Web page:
Thursday, September 8, 2016

Step beyond

Raise your hand if you aren't scared of height! Well... I thought so, who isn't, right?
What if I asked you to take a step beyond the edge of a cliff, will you?

Well... sometimes you have to take that leap of faith and take that final step or should I say the first step beyond visible ground trusting the ropes around your waist and those people on the cliff and at the base, whom you have never met before, and probably will never meet again.

When my hubby suggested we go for rappelling from Duke's nose near Lonavala, I felt my legs trembling while seating on a couch and I broke into a sweat (though it was the month of December, peak of winter). I am scared of height and who isn't? It is one thing to watch the videos of people doing all sorts of adventures at heights (including hiking, rock climbing, rappelling, and even tightrope juggling) and marvel, but it is totally different thing to stand on top of a 350 ft cliff with your back towards a valley, move with nothing under your feet, when you can't even see where you are headed.  


It all started with a trek up the cliff. The sun was shining bright and there was limited amount of water available on the top of the cliff. With a large amount of crowd, we had to wait for a couple of hours for our turn. By the time, my turn came, I was hungry, thirsty, scared and desperate to get down to a comfortable place to sit. 

I was all smiling, cheering for all those going before me. When it was my turn, my smile changed instantaneously as I crossed those barriers. The organising team was giving me instructions and I was cursing myself for signing up for this. I could have been sitting on a comfortable couch, watching my favourite movie, hogging on some delicious meal right now. What made me opt for this over that perfect picture of a weekend.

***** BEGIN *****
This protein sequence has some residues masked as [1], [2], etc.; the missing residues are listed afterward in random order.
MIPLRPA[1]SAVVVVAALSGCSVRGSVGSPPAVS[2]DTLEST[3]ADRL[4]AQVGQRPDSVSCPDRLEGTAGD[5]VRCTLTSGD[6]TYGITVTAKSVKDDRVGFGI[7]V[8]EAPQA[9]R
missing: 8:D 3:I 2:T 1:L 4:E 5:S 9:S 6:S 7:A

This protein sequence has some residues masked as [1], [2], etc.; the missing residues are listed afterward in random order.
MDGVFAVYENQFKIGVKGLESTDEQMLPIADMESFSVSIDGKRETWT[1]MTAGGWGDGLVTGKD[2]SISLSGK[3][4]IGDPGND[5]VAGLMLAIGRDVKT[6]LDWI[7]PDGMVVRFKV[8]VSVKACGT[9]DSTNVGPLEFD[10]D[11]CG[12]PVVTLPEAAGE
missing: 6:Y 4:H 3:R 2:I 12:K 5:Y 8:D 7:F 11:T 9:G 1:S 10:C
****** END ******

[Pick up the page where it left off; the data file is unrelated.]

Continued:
As I started moving towards the edge, fear started rising. Finally, the point came where I could not see any land.

The most difficult part of it was that first step off the edge of the cliff. I was in tears and had almost given up. How could possibly I take my foot off the land and suspend in the air hoping that the belt around my waist & the ropes attached to it, are enough to carry me all the way down safely? I wanted to run away, magically disapperate & apperate in my living room. I wanted to undo my choice. But it was too late. 

The only deterrent to turn back was memories of the trek up there. Climbing up there hadn't been that easy and the idea of going back by that route wasn't a rosy one. 

You can't see it, but there are tears rolling
down my cheeks
Once I let go of the visible ground and started hanging in mid air, it became a bit easier to carry on (probably because I knew that there is no turning back now). The only way was forward, or should I say down. 

I had decided not to look at the valley at all, to keep myself from panicking mid air. "It is enough for a starter to be able to complete it this time. If I survive this, maybe next time I will look at the valley" I told myself.